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Westcoast Wills & Estates

Why get a Will?

Why get a Will?

  1. Increased cost of dying without a Will

Without a Will:

  • Simply put, the cost of dying without a Will is often far greater than the cost of drafting a Will. There is generally confusion as to who does what and this often ends up costing money.  Legal advice will need to be obtained to figure out what to do.  An extra step in the probate process may be required.  And finally, the court may ask the person who ends up being the administrator to post a bond in order to administer your estate.  Premiums for such a bond can be expensive.

With a Will:

  • A Will simplifies things – and with simplicity comes reduced cost.  The court would also not ask for a bond.
  1. Confusion

Without a Will:

  • If you die without a Will, there is confusion as to who does what.  Who arranges the funeral?  Who pays the taxes? Who applies to the court for administration of your estate?   Whoever does administer will likely have difficulty dealing with financial institutions and government agencies before obtaining the grant of probate – leading to a lot of frustration.  If there is more than one person who is interested in administering your estate, then the court will have to decide between the two people.

With a Will:

  • The executor is in charge.  They simply follow the instructions in the Will, and generally they don’t have much trouble dealing with financial institutions and government agencies.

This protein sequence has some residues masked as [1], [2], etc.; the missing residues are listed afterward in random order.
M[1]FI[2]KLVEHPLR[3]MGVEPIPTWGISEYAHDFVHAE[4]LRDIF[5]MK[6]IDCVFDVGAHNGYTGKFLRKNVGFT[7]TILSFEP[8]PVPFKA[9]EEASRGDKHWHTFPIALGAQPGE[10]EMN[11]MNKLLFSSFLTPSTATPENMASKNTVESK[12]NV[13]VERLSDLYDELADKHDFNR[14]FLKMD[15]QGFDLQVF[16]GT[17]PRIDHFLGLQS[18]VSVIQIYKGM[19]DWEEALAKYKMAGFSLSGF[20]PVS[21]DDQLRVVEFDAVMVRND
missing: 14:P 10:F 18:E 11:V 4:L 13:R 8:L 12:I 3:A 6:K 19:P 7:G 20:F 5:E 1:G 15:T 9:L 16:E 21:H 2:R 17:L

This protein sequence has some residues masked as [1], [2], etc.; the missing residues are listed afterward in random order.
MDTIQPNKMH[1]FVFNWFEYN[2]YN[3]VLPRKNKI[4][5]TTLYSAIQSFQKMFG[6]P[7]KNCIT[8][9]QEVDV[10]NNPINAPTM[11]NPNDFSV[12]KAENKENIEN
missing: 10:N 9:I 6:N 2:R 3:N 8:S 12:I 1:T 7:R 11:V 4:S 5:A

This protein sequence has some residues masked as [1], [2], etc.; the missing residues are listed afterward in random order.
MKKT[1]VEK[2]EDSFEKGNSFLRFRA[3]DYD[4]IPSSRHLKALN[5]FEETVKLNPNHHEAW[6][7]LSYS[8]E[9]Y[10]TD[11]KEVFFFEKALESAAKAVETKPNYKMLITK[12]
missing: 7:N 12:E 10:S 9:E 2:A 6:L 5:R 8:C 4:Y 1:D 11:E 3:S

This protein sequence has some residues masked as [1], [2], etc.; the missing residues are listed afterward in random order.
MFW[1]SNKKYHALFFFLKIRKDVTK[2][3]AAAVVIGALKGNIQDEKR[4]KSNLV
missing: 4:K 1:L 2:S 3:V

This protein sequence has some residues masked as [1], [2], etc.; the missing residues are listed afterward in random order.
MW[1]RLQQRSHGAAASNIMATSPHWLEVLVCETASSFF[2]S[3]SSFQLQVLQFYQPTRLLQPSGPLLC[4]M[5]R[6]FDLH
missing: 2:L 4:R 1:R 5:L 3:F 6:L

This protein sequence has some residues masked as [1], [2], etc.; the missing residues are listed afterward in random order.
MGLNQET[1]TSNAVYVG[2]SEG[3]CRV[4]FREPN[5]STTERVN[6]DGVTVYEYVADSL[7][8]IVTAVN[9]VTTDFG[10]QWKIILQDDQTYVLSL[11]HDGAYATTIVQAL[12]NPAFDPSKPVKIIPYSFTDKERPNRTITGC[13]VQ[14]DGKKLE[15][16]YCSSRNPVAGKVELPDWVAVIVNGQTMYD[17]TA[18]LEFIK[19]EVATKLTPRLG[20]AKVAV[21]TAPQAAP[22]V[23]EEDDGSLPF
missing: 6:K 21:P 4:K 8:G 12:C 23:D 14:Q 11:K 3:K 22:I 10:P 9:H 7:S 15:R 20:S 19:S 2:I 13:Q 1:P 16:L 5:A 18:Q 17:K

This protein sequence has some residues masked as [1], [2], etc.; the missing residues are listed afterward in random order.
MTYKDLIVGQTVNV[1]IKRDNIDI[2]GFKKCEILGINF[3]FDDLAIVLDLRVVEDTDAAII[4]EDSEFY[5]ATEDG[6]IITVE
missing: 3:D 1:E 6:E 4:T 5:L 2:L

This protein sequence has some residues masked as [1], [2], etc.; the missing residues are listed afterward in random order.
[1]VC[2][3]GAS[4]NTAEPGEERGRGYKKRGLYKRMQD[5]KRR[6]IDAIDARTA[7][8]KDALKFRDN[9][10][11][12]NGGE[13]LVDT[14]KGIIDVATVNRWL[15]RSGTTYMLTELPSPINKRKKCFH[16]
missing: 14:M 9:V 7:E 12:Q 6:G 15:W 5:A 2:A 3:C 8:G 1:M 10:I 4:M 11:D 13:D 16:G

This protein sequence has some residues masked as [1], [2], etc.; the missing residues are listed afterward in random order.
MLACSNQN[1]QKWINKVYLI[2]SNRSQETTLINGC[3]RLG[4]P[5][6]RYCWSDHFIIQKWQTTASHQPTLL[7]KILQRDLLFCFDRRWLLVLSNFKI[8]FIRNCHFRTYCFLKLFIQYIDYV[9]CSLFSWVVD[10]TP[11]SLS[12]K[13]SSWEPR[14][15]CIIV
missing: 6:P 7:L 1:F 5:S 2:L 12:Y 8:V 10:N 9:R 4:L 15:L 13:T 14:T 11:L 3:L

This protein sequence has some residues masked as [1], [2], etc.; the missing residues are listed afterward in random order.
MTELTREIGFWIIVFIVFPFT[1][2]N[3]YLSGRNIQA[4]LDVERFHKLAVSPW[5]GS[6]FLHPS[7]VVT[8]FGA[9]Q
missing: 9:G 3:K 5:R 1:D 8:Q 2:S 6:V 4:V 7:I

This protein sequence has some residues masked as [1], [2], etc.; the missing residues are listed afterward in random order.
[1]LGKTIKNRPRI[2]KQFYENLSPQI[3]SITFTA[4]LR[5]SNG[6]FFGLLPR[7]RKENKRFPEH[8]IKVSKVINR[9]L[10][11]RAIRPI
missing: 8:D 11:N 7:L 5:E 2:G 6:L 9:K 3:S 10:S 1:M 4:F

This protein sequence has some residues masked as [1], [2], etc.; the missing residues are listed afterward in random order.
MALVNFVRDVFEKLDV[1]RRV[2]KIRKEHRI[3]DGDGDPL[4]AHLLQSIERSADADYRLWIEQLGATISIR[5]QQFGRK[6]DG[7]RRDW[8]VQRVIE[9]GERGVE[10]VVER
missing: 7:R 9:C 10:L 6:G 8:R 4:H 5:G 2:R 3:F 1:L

1. Restricted access to your information

Without a Will:

  • Banks do not like dealing with estates where there is not a will because it is unclear to them who they should be dealing with.  Because of this, family members often have a difficult time obtaining account information about the deceased’s accounts.  Obtaining this information may involve an additional court procedure – which adds more cost.

With a Will:

  • Most banks are comfortable giving information about a deceased person’s accounts to their executor named in their will.
  1. Unfair distribution of Assets with spouse and children

Without a Will:

Your estate will pass according to the strict rules of “intestacy,” some of which are:

  • If you have a spouse and no children, your estate passes to your spouse.
  • If you have a spouse and children, and the children are both yours and the spouse’s, then your spouse gets the first $300,000 value of your estate, and if there is any remaining, half of the balance goes to your spouse, and the other half is divided among your children.
  • If you have a blended family, where you have a spouse but the children are from a previous relationship, then your spouse gets the first $150,000 value of your estate, and again, if there is any remaining, half of the balance goes to your spouse, and the other half is divided among your children.

With a Will:

  • You have the freedom to decide who to give your estate to.

Stay tuned, we will be adding more of the many reasons soon.

This website is strictly informational.  None of the information contained on this page is legal advice, and it should not be relied on.  Links on this webpage are not endorsements of any product.  Please see the complete terms of use of this website.

Reviews

Navigating the complex details

We have a great deal of gratitude for Mike for his patient and generous support of our mom, whist navigating the complex details of our father’s probate and estate details.  His expertise, coupled with his kind and gentle approach,  ensured Continue Reading

Yvonne, Vivian, Ralph H North Vancouver February 13, 2013

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